Shoulders back, chin up, stride out. My body language says “Bring it on”; I figure it’s the only defence I’ve got.

The view from the other end of my street, in daylight!

The route takes me past the end of my street. My apartment is 10 minutes walk down that darkened opening in the pic at the top of this post.
I’m no wuss, but I think after a couple of beers tonight, I’ll splash out and get a taxi back to my nice safe apartment.

Jesus has heeled my boots!

Jesus has heeled my boots!
I spotted the local cobbler while meandering through Mercado 28.

I was in two minds but I hadn’t had time to get my boots heeled before leaving Hull, and like any good market trader Jesus spotted my hesitation as an opportunity, and invited me into his workshop. Feeling vaguely honoured I ventured into Jesus’s inner sanctum. He was clearly a busy man; so busy he hadn’t had time to clean up in years. The floor was filthy – conveniently matching the walls and the furniture. Scraps of material / leather / rubber littered every surface that wasn’t covered in shoes. Nice shiny shoes, shoes desperately in need of serious repair, and shoes in every imaginable intermediate condition. I suspect Jesus has a sideline in re-manufacturing shoes abandoned by their original owners. I want to ask him, but I think I lack the linguistic agility I need.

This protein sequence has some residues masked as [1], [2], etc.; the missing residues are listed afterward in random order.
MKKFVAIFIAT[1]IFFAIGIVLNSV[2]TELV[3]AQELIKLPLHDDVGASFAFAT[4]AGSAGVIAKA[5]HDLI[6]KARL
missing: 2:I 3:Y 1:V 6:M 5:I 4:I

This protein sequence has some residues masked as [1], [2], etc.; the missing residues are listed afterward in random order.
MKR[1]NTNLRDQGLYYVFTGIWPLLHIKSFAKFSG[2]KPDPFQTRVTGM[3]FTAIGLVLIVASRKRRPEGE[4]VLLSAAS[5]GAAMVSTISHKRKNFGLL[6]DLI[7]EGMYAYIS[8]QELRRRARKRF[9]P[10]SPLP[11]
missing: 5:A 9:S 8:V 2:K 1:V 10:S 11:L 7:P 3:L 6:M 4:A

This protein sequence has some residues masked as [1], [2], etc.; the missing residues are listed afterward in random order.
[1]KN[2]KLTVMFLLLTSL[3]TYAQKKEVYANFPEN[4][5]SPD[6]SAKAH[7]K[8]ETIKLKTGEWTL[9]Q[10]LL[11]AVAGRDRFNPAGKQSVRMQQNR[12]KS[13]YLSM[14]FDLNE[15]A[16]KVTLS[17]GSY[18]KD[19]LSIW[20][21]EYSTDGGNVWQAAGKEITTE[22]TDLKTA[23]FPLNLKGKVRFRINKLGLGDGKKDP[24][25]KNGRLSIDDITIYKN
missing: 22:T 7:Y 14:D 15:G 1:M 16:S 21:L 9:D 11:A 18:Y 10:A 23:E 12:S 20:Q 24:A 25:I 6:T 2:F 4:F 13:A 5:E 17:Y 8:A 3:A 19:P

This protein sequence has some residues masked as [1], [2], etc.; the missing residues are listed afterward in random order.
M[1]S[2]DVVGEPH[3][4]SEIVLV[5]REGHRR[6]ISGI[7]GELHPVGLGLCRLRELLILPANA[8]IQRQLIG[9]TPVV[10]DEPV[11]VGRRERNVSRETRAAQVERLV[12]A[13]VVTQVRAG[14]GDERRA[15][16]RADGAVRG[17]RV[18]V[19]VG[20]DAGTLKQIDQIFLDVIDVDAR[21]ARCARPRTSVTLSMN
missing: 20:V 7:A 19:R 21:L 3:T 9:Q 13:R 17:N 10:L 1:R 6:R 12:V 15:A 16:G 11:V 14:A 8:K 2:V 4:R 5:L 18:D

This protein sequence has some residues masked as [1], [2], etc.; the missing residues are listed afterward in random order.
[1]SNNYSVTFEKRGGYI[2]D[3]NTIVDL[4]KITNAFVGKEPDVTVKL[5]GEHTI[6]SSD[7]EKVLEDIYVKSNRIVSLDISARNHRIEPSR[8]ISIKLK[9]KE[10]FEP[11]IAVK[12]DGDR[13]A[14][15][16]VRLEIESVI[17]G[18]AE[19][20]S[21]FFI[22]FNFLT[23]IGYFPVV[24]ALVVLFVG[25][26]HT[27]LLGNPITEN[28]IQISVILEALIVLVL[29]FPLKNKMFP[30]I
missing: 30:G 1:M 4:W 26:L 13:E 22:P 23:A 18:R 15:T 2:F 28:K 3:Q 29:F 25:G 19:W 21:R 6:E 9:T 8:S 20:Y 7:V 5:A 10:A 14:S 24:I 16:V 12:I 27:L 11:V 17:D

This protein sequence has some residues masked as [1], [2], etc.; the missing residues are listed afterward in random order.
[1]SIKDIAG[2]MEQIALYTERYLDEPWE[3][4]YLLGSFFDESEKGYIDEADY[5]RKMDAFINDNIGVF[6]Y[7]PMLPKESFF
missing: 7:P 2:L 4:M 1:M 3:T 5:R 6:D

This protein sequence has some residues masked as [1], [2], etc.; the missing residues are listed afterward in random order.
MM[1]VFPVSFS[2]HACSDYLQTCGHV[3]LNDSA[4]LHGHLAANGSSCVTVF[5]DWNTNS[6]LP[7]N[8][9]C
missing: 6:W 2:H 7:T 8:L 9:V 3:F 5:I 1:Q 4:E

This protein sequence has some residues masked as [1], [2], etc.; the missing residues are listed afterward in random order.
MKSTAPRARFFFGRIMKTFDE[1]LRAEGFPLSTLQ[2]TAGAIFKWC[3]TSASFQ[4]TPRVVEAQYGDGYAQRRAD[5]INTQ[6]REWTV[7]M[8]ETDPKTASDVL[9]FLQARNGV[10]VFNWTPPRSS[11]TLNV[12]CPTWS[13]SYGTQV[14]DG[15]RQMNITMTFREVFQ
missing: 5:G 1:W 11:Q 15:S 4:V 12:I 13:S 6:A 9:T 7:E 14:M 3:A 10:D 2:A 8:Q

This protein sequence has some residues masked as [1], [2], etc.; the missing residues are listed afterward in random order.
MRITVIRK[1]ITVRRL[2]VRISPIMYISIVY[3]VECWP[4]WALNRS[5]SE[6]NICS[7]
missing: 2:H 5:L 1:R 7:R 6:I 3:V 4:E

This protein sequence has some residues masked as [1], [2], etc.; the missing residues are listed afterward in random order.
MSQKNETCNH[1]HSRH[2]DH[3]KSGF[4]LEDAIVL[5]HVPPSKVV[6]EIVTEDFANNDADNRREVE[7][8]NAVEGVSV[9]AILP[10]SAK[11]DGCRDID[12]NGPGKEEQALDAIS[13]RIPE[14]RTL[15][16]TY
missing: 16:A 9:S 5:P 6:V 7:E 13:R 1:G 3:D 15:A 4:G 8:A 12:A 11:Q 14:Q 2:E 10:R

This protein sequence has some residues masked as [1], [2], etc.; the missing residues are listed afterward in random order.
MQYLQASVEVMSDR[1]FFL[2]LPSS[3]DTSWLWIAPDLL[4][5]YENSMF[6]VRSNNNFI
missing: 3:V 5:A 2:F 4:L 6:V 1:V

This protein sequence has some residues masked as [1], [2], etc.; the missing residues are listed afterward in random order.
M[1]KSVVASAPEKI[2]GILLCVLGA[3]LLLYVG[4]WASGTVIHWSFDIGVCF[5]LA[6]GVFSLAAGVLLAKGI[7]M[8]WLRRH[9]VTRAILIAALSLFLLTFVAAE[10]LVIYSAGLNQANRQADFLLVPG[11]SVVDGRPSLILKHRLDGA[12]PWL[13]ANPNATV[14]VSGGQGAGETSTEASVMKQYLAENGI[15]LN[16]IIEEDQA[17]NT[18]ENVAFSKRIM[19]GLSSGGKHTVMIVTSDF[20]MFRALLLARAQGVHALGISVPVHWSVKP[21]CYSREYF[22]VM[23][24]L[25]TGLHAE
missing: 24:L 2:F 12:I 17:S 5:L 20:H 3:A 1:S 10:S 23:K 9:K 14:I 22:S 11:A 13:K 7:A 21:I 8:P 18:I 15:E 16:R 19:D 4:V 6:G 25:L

We haggle briefly, and a price is agreed. Jesus points me to a chair and for my benefit redirects one of the big floor-standing fans that are obviously covering for the broken air conditioner.
Watching Jesus at work is fascinating. Having ripped the heels off my boots he reaches for the sheet of thick rubber he showed me earlier, and carves off a chunk with what looks more like a scalpel than a knife. He dips his fingers in an open jar of what must be contact adhesive and spreads it liberally on boots and repair material.
Conveniently, at this moment an important looking man with an even more important looking folder in his hands appears. The conversation must have been just long enough for the adhesive to dry; big lump of rubber is slapped on one heel and the excess carved off and slapped on t’other. It looks slapdash. But a few deft strokes of the scalpel and a couple of minutes on the machine in the corner, and my boots are as good as new.
Jesus has heeled my boots; amen.